Photo taken on Jan 1, 2015 shows an apartment project in Huzhou, East China's Zhejiang province. (Photo/Xinhua)
The Chinese leadership has decided to ease the housing credit policy to boost the property market and to add fuel to overall economic growth.
The central bank, the People's Bank of China, cut the minimum down payment for second homes to 40 percent from 60 percent on Monday.
The bank said the policy is designed to improve the living standards of buyers who have not paid off their existing mortgage but are buying a second home.
The Ministry of Finance said in a separate statement on Monday that it is easing taxation on home sales.
Sales tax on pre-owned homes sold two years or more after purchase will be canceled, the ministry said. Since 2011, owners selling homes within five years of purchase had to pay such taxes.
Chinese property stocks surged the most in six years on speculation the government would ease real estate curbs. The Shanghai Property Index was up by 7.3 percent at the close, its biggest gain since March 2009.
The Shanghai Composite Index rallied by 2.6 percent, or 95.47, and closed at 3,786.57, marking a peak since 2008.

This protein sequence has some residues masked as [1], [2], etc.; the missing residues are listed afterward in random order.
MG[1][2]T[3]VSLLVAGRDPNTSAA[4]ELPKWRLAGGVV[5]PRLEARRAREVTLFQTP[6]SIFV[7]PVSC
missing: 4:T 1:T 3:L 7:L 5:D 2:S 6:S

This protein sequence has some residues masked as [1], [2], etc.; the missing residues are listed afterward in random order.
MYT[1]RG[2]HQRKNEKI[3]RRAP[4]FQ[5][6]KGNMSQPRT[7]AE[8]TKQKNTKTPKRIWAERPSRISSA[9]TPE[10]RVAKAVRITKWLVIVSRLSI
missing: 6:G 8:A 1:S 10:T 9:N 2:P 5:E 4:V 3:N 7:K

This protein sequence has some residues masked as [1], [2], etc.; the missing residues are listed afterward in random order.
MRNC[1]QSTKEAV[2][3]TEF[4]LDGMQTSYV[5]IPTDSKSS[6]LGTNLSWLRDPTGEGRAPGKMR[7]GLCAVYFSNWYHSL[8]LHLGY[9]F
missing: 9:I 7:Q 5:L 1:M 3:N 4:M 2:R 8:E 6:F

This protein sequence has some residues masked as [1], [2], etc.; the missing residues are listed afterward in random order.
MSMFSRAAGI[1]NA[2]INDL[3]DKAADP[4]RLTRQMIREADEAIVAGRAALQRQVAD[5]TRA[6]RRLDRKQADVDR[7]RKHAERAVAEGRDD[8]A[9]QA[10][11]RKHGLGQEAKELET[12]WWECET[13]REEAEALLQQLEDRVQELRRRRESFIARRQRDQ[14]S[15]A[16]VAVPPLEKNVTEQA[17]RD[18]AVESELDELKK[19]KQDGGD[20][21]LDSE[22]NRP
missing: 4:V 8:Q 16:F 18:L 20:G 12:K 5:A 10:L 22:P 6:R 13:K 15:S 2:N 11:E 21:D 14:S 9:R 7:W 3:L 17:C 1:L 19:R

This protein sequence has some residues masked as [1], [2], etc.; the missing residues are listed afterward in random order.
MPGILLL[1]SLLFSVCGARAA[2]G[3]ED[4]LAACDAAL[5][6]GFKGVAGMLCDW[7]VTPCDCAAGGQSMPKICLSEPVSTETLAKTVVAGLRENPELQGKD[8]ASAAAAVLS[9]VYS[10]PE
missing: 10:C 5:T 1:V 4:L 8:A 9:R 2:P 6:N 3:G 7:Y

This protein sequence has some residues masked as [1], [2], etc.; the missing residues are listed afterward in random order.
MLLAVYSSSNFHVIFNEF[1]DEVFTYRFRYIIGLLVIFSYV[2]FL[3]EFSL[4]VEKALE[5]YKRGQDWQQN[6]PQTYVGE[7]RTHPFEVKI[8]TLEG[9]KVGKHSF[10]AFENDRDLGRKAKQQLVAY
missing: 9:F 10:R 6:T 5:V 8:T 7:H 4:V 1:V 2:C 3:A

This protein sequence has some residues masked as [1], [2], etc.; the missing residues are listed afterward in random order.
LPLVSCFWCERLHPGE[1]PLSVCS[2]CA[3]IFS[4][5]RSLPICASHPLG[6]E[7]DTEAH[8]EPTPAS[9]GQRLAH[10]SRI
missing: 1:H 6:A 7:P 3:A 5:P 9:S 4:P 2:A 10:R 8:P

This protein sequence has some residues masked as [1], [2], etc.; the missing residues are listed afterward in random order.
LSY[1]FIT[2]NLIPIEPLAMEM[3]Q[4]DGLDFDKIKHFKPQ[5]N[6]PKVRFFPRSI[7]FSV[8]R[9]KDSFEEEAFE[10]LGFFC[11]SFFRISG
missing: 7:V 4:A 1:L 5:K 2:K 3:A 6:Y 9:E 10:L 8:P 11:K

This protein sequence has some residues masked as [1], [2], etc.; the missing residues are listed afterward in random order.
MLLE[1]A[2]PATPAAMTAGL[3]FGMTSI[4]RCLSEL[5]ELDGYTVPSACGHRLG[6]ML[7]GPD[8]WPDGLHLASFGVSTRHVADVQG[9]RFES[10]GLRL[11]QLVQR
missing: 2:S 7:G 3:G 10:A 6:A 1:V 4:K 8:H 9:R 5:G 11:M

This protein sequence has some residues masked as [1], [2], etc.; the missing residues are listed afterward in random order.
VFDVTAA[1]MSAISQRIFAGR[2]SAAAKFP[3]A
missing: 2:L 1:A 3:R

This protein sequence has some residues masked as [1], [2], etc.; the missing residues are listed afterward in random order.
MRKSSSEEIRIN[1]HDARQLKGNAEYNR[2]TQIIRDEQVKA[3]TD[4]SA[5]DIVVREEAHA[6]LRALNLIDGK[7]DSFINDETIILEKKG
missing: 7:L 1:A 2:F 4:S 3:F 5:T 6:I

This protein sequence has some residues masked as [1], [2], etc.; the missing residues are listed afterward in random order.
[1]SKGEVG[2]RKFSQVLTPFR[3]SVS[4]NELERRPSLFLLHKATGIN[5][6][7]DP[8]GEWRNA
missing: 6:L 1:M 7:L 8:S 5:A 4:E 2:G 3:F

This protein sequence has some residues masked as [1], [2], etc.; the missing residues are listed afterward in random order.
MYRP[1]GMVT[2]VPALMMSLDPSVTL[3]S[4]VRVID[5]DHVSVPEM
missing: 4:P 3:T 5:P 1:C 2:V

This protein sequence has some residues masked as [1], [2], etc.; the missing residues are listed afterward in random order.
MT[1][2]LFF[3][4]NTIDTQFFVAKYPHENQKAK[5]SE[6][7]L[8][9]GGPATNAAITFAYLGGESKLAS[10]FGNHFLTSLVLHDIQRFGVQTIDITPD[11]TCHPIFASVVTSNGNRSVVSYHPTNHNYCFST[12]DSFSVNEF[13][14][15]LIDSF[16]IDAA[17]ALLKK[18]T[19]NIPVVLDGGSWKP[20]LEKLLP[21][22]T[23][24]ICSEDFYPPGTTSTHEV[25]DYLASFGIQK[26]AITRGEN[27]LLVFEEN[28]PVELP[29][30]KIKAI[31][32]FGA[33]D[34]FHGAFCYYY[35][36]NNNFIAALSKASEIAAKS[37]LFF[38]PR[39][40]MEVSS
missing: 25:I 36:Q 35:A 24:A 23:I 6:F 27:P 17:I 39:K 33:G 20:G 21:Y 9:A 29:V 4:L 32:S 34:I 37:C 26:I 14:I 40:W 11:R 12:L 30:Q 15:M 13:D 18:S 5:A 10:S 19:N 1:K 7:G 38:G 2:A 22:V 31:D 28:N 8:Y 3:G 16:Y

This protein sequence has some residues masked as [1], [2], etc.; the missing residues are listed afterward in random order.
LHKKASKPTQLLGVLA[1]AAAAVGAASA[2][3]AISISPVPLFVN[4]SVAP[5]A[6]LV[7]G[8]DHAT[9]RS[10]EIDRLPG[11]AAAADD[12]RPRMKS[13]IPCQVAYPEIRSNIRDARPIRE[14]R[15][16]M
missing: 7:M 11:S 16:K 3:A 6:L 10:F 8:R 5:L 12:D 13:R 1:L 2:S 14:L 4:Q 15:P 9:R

Yu Jingbo, vice-president of China Construction Bank, said it is researching mortgage policies, adding, "We will make progress on the issue as soon as possible."
Analysts said the new policies are the "weapons" mentioned previously by Premier Li Keqiang to stabilize growth and to ensure the persistent economic slowdown does not fall below the bottom line－which is economic growth of about 7 percent this year.
Wang Jun, a senior economist at the China Center for International Economic Exchanges, a government think tank, said, "The real estate market should remain healthy and stable, as it is still one of the strongest driving forces for the economy."
Wang said the measures had been released before the National Bureau of Statistics' first-quarter economic data reports next week.
According to the bureau, the number of cities with month-on-month price falls among the 70 tracked by the government rose in February to 66 from 64, after falling for three consecutive months.
Meanwhile, industrial output, fixed-asset investment and retail sales retreated to multiyear lows in the first two months of the year, suggesting more policy easing is needed to boost the economy.
Analysts said lowering the down payment requirement will support growing demand for better housing, benefiting the property market. For example, the down payment on a 90-square-meter apartment in central Shanghai under the previous policy was about 3.78 million yuan ($616,000). It is now 2.11 million yuan.
Regina Yang, director and head of research at Knight Frank Shanghai, said the move will further liberalize the property market and help to support homebuyers' demands for better housing conditions.
Financial institutions predict that the consumer product index, a main gauge of inflation, may continue to ease in March from 1.4 percent in February.